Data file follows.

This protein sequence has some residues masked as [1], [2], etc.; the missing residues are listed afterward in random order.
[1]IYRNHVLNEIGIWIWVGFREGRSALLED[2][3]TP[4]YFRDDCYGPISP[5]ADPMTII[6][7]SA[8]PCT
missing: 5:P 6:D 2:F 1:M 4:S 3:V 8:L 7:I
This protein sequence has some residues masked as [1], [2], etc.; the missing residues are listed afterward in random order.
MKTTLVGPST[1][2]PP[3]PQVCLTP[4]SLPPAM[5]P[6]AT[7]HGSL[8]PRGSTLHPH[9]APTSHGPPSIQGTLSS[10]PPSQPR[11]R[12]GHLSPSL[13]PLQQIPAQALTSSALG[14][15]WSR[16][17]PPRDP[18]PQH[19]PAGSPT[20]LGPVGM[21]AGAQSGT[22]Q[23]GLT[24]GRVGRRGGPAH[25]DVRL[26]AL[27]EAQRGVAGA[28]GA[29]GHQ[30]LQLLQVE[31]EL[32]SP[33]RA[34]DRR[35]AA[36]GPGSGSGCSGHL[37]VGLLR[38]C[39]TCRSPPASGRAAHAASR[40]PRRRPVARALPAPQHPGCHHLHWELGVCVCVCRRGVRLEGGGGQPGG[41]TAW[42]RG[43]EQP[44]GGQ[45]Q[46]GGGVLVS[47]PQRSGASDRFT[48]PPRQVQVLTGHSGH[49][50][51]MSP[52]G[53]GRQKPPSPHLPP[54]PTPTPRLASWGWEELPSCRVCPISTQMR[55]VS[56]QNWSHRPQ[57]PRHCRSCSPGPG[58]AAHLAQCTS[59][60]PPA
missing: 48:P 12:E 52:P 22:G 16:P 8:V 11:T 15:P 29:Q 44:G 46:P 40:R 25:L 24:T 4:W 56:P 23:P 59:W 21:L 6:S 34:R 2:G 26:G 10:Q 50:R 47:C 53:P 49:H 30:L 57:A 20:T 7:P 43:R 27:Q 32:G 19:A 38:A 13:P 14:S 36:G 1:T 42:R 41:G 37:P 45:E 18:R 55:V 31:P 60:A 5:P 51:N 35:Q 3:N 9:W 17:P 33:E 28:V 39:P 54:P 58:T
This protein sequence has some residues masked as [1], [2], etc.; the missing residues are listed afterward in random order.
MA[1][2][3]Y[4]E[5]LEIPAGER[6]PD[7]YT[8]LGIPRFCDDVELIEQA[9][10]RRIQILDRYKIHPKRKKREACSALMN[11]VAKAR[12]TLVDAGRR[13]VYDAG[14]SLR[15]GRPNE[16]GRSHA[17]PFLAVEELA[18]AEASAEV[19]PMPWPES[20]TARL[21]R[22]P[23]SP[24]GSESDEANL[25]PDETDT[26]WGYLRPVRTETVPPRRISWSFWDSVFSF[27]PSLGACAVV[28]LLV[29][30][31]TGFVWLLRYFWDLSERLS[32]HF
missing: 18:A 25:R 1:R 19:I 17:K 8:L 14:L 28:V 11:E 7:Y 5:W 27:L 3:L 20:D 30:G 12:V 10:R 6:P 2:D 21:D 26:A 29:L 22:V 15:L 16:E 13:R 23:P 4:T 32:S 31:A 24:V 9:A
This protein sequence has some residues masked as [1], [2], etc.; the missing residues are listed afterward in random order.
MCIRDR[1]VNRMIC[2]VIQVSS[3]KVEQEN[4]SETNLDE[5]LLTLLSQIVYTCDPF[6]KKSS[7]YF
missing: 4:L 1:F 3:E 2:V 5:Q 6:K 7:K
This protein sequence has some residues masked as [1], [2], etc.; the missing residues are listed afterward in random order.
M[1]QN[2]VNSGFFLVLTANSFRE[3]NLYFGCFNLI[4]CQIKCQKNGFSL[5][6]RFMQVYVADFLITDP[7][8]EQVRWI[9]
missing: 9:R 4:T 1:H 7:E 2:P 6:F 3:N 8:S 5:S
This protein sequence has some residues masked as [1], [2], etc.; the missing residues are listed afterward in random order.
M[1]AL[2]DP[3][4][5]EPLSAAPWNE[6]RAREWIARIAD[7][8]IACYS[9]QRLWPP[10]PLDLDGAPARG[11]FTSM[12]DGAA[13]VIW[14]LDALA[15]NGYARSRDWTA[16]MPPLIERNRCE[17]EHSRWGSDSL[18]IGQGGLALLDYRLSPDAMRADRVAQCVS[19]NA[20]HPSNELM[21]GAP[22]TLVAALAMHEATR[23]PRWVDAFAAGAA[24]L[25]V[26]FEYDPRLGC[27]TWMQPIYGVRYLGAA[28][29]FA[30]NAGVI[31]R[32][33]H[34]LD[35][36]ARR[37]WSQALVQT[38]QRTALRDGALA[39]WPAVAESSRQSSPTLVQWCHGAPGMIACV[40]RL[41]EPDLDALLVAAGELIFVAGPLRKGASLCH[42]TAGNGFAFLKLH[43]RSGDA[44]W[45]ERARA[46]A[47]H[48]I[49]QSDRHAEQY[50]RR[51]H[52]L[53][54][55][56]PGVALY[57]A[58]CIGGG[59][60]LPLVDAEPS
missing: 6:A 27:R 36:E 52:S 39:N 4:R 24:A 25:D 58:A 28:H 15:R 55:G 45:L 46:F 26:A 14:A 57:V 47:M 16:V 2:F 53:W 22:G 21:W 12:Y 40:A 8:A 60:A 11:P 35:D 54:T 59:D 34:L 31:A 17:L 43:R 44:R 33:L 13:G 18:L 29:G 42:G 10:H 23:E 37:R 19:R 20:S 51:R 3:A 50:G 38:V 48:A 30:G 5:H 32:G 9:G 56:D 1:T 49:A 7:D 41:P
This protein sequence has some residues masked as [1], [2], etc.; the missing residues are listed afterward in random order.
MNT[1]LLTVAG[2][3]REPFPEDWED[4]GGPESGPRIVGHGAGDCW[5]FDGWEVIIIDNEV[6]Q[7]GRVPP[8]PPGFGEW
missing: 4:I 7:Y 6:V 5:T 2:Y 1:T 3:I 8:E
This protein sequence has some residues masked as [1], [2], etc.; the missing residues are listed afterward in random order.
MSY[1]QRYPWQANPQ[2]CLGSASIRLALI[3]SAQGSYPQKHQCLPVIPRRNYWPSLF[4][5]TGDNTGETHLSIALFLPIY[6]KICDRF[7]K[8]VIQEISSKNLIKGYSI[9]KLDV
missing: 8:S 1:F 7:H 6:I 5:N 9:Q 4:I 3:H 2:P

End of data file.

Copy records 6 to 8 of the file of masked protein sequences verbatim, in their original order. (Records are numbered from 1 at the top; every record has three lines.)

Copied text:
This protein sequence has some residues masked as [1], [2], etc.; the missing residues are listed afterward in random order.
M[1]AL[2]DP[3][4][5]EPLSAAPWNE[6]RAREWIARIAD[7][8]IACYS[9]QRLWPP[10]PLDLDGAPARG[11]FTSM[12]DGAA[13]VIW[14]LDALA[15]NGYARSRDWTA[16]MPPLIERNRCE[17]EHSRWGSDSL[18]IGQGGLALLDYRLSPDAMRADRVAQCVS[19]NA[20]HPSNELM[21]GAP[22]TLVAALAMHEATR[23]PRWVDAFAAGAA[24]L[25]V[26]FEYDPRLGC[27]TWMQPIYGVRYLGAA[28][29]FA[30]NAGVI[31]R[32][33]H[34]LD[35][36]ARR[37]WSQALVQT[38]QRTALRDGALA[39]WPAVAESSRQSSPTLVQWCHGAPGMIACV[40]RL[41]EPDLDALLVAAGELIFVAGPLRKGASLCH[42]TAGNGFAFLKLH[43]RSGDA[44]W[45]ERARA[46]A[47]H[48]I[49]QSDRHAEQY[50]RR[51]H[52]L[53][54][55][56]PGVALY[57]A[58]CIGGG[59][60]LPLVDAEPS
missing: 6:A 27:R 36:E 52:S 39:N 4:R 24:A 25:D 58:A 28:H 15:R 55:G 45:L 46:F 26:A 14:A 57:V 47:M 16:V 2:F 53:W 22:G 21:W 12:Y 40:A 8:A 60:A 11:P 35:D 54:T 59:D 34:L 31:A 17:L 43:R 44:R 33:L 13:G 18:L 29:G 42:G 10:H 23:E 37:R 19:R 20:S 51:R 3:A 50:G 38:V 48:A 30:G 5:H 32:G 9:G 56:D 1:T 49:A 7:D 41:P
This protein sequence has some residues masked as [1], [2], etc.; the missing residues are listed afterward in random order.
MNT[1]LLTVAG[2][3]REPFPEDWED[4]GGPESGPRIVGHGAGDCW[5]FDGWEVIIIDNEV[6]Q[7]GRVPP[8]PPGFGEW
missing: 4:I 7:Y 6:V 5:T 2:Y 1:T 3:I 8:E
This protein sequence has some residues masked as [1], [2], etc.; the missing residues are listed afterward in random order.
MSY[1]QRYPWQANPQ[2]CLGSASIRLALI[3]SAQGSYPQKHQCLPVIPRRNYWPSLF[4][5]TGDNTGETHLSIALFLPIY[6]KICDRF[7]K[8]VIQEISSKNLIKGYSI[9]KLDV
missing: 8:S 1:F 7:H 6:I 5:N 9:Q 4:I 3:H 2:P